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State

A guide on working with the Aurelia State plugin.
This guide aims to help you become familiar with the Aurelia State plugin, a means of managing state in your Aurelia applications.

When should you use state management?

Before we delve too deeply into Aurelia State and how it can help manage state in your Aurelia applications, we should discuss when to use state management and when not to.
  • When you need to reuse data in other parts of your application — State management shines when it comes to helping keep your data organized for cross-application reuse.
  • When dealing with complex data structures — Ephermal state is great for simple use cases, but when working with complex data structures (think multi-step forms or deeply structured data), state management can help keep it consistent.
Think about the state plugin as an event aggregator, but customized for state management.

Aurelia State guides

Installing Aurelia State

To install the Aurelia State plugin, open up a Command Prompt/Terminal and install it:
npm i @aurelia/state

Setup the initial state

When registering the Aurelia State plugin, you need to pass in the initial state of your application. This is an object which defines the data structure of your application.
Create a new file in the src directory called initialstate.ts with your state object inside:
export const initialState = {
keywords: '',
items: []
};
As you can see, it's just a plain old Javascript object. In your application, your properties would be called something different, but you can see we have a mixture of empty values as well as some defaults.
This state will be stored in the global state container for bindings to use in the templates.

Setup the action handlers

The initial state above aren't meant to be mutated directly. In order to produce a state change, an mutation request should be dispatched instead. An action handler is a function that is supposed to combine the current state of the state container and the action parameters of the function call to produce a new state:
const actionHandler = (state, action, ...parameters) => newState
An example of a action handler that produce a new state with updated keyword on a keyword action:
export function keywordsHandler(currentState, action, newKeyword) {
return action === 'newKeywords'
? { ...currentState, keywords: newKeyword }
: currentState
}
Create a new file in the src directory called action-handlers.ts with the above code.

Configuration

To use the Aurelia State plugin in Aurelia, it needs to be imported and registered. Inside of main.ts the plugin can be registered as follows:
import Aurelia from 'aurelia';
import { StateDefaultConfiguration } from '@aurelia/state';
import { initialState } from './initialstate';
import { keywordsHandler } from './action-handlers';
Aurelia
.register(
StateDefaultConfiguration.init(
initialState,
keywordsHandler
)
)
.app(MyApp)
.start();
The above imports the StateDefaultConfiguration object from the plugin and then called init which then passes the initial state object for your application.
If you are familiar with Redux, then you'll find this plugin familiar. The most obvious difference will be around the action handler (similar to reducer in Redux) function signature.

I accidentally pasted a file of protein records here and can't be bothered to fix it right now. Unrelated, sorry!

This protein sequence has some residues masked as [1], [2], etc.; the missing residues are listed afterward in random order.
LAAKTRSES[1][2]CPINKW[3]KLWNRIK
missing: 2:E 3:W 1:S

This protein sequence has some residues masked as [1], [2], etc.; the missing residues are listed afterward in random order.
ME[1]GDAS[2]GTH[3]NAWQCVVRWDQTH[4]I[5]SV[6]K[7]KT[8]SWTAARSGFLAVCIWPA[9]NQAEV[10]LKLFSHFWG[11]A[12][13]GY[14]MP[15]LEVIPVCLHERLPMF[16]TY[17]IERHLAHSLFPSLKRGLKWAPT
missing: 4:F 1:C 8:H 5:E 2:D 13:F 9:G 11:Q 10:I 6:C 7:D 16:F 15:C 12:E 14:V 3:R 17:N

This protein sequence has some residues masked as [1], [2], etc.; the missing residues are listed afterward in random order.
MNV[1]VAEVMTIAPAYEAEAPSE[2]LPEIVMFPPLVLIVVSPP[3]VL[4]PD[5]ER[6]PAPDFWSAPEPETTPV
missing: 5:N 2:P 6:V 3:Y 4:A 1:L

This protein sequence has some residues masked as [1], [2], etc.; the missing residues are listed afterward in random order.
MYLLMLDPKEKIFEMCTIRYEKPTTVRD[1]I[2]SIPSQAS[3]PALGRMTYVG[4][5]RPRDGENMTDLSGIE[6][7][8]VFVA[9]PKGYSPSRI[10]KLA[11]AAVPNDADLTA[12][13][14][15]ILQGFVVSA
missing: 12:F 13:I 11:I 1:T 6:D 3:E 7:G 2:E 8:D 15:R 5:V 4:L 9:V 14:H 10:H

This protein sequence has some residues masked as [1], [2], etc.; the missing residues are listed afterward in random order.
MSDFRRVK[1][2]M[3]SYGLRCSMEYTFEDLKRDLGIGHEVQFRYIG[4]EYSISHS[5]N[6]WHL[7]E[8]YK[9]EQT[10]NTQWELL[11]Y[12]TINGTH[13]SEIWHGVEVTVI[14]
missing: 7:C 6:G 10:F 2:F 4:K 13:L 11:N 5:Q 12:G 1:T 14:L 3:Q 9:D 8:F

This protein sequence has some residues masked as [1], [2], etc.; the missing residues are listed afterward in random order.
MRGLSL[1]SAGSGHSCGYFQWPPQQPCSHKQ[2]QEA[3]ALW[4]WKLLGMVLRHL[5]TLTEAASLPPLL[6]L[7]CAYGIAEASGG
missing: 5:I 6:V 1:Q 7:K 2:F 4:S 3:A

Template binding

With .state and .dispatch commands

The Aurelia State Plugin provides state and dispatch binding commands that simplify binding with the global state. Example usages:
// bind value property of the input to `keywords` property on the global state
<input value.state="keywords">
// dispatch an action object `{ type: 'clearKeywords' }` to request state mutation
<button click.dispatch="{ type: 'clearKeywords' }">Clear keywords</button>
// bind value property of the input to `keywords` property on the global state
// and dispatch an action with type `newKeywords` on input event
<input value.state="keywords" input.dispatch="{ type: 'newKeywords', params: [$event.target.value] }">

With & state binding behavior

In places where it's not possible to use .state binding command, the global state can be connected via & state binding behavior, like the following example:
<p>Found ${items.length & state} results for keyword: "${keyword & state}"</p>
<div repeat.for="item of items & state">
${item.name}
</div>

Accessing view model

Note: by default, bindings created from .state and .dispatch commands will only allow you to access the properties on the global state. If it's desirable to access the property of the view model containing those bindings, use $parent like the following example:
// access the property `prefix` on the view model, and `keywords` property on the global state
<input value.state="$parent.prefix + keywords">

View model binding

With @fromState decorator

Sometimes it's also desirable to connect a view model property to the global state. The Aurelia State Plugin supports this via the @fromState decorator. An example usage is as follow:
export class AutoSuggest {
@fromState(state => state.keywords)
keywords: string;
}
With the above, whenever the state change, it will ensure keywords property of the view model stay in sync with the keywords property on the global state.

Authoring action handlers

As mentioned at the start of this guide, action handlers are the way to handle mutation of the global state. They are expected to be returning a new state instead of mutating existing state. Even though normal mutation works, it may break future integration with devtool.
Action handlers can be either synchronous or asyncchronous. An application may have one or more action handlers, and if one action handler is asynchronous, a promise will be returned for the dispatch call.
An action handler should return the existing state (first parameters) if the action type is not of its interest.